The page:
The soldering frequently looking more or less like your photos.

    1. A fair point. Since this was written, I’ve seen a number of more high-end assemblies from the same era, and you are quite right. Some are impressive indeed.

  14. LOVE the project! I’m doing a modern PC build an a floor standing Philco cabinet, and came across your page. I did notice a number of people mention nixie tubes. You wouldn’t be able to really do hex using commonly available nixies, as far as I know (even though I LOVE the look myself), but VFD or Panaplex would net you a retro look, and give you Hex output. Never did look into if hex nixies ever were created, but I’ve never found one.

    Me, I personally collect vintage calculators, and have a number with Nixie Tubes, CRTs, Panaplex Displays, VFDs, and LEDs. I’m certain you can find some fun way to display numbers, ranging from 1964 to modern machines, and I have parts from a 1961 tube calculator, and numerous mechanical models from earlier years. I think I’ve seen all but a couple display technologies.

    As for display options, a completely homebrew option that would work, and served as one of the EARLIEST forms of number display, was layering thin panels of plexi on top of each other, with lights to edge illuminate them. the patterns of numbers were punched into the surface as a series of tiny dots. A bit of work, but ULTRA retro! 🙂

    If you choose to go VFD, there are some nice cheap, and readily available Russian VFD tubes. VFD tubes use lower voltages to energize as well, so are easier to work with. The Russian ИВ-18 is a nice 8 digit tube with decimal points, as well as -, E, and • indicators on the left side, and measures 4.5 inches long, .75 inch diameter, with an active display area 3.25 inches long. The height of the characters is only slightly less than the tube diameter. It glows green.

    If you are interested in more of a gas glow, something with that 50s era orange glow of neon… One option would be a panaplex display. Not too common, but if you want a complete package to hack, look for certain early 70s calculators. If you are willing to spend a bit, and have no fear of parting out a relic, go for an old Monroe or Victor or Compucorp calculator (there are more Monroes, so they are less rare, and less painful to part out, IMHO. Victors with panaplex… Heck, I collect them broken!). Look for the 1920/30 models, or the 300 series portables. They have neon gas 7-segment panaplex displays. The Compucorp/Monroe portable 300 series models are particularly impressive. These were key sequence programable scientific, statistics, or financial calculators the size of a larger portable 70s or 80s era audio cassette tape player that used 4 “D” batteries, and who’s display was a 16 digit neon beauty with 1/4 inch tall digits, and a width of 4.25 inches. These models are highly prized models, but are also VERY susceptible to static, so if you are willing to reverse engineer or build the driver for the display, you can sometimes find broken ones for cheaper than what good ones go for, and get a VERY impressive display out of it!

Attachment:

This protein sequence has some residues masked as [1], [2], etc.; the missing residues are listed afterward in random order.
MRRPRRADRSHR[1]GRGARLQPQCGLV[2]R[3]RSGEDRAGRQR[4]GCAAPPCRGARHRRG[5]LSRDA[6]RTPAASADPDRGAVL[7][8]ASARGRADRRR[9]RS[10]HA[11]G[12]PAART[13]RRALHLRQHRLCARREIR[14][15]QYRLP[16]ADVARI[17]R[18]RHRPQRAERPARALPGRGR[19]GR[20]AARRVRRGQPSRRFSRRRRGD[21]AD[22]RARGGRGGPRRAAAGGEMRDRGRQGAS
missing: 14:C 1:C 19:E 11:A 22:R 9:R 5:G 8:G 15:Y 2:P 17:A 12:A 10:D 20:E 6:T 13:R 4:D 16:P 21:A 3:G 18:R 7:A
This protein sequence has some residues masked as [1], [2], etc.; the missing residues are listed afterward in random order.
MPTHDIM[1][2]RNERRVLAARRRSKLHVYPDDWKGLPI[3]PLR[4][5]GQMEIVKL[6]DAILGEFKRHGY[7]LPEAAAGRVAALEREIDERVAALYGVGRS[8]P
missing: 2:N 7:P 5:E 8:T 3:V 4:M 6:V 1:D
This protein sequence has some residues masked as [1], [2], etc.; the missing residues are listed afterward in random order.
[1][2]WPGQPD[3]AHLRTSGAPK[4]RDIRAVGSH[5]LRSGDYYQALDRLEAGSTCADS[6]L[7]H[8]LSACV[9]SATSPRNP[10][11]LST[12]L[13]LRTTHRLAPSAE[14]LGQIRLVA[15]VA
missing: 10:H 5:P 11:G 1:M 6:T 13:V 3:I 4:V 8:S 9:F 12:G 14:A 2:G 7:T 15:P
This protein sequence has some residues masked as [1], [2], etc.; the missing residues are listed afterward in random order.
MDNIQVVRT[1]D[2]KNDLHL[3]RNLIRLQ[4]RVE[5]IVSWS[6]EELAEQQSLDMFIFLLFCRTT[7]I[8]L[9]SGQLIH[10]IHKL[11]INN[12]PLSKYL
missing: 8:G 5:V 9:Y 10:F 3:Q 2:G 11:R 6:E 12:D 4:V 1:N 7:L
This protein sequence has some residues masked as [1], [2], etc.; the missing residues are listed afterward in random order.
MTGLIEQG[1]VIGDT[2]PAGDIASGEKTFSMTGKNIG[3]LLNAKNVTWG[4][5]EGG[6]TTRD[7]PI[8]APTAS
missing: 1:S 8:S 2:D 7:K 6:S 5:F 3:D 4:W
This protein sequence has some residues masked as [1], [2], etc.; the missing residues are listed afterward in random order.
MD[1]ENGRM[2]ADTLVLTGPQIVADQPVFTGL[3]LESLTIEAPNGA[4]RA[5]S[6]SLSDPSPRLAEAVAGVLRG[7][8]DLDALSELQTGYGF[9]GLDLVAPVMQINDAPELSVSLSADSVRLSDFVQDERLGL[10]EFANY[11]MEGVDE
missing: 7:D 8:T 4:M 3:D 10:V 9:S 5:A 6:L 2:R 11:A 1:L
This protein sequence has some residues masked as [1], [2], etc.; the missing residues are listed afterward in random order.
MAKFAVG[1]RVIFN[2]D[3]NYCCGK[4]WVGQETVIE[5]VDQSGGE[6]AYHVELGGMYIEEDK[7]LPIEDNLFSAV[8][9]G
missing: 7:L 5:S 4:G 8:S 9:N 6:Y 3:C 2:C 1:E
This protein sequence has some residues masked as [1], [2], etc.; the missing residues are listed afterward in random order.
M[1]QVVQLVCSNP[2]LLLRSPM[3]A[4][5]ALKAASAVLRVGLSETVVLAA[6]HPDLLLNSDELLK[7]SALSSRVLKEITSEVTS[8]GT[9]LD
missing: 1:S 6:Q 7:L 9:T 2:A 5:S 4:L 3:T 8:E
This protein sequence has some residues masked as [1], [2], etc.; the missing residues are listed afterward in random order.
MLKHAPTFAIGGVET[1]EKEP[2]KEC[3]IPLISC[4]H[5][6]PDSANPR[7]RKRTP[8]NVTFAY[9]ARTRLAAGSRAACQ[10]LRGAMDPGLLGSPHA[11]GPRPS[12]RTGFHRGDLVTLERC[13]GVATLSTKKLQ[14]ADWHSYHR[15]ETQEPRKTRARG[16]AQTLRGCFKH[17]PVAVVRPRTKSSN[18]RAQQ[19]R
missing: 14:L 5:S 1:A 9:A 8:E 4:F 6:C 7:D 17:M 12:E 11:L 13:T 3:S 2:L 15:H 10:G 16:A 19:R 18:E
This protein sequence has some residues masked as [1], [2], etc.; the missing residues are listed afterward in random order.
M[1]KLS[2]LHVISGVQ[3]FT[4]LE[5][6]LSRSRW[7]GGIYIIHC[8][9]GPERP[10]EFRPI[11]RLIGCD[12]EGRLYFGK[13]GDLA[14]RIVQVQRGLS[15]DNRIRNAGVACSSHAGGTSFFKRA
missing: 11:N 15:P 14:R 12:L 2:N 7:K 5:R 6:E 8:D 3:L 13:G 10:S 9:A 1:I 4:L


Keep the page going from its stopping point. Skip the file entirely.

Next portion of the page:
As for my own project, I myself plan to put a nixie tube clock in my PC, just because I always wanted one, and can’t think of a better place to put it! 🙂

    My machine is far different from yours in philosophy, being a top of the line modern PC build (hay, I need a new computer, mine’s going on 9 years old now!). I picked up a gutted floor model Philco radio cabinet a few years ago, and never did use it. Now I have a project for it, and I’m very happy with the direction. As much as I LOVE the massive size of the cabinet, I DO still need it to be on a desk, so I plan to separate the foot of the cabinet from the speaker segment and cut that down, then replace the foot. It’ll still be taller than a traditional PC tower, and deeper, and wider! Space will never be an issue for me! Between the massive ventilation the speaker grille will provide, and all that open space, just imagine all the hard drives I can pack in there!!! Mwahaha!!! 😛

    Oh! Idea… In regards to the colorful logos of the era… Look at your local hobby or dollar store. Sometimes you find these “stain glass” paint kits. It’s translucent paint that is used for fake stain glass. It’d probably fill the depression of your etchings perfectly. illuminate with a white LED (or a few) from behind!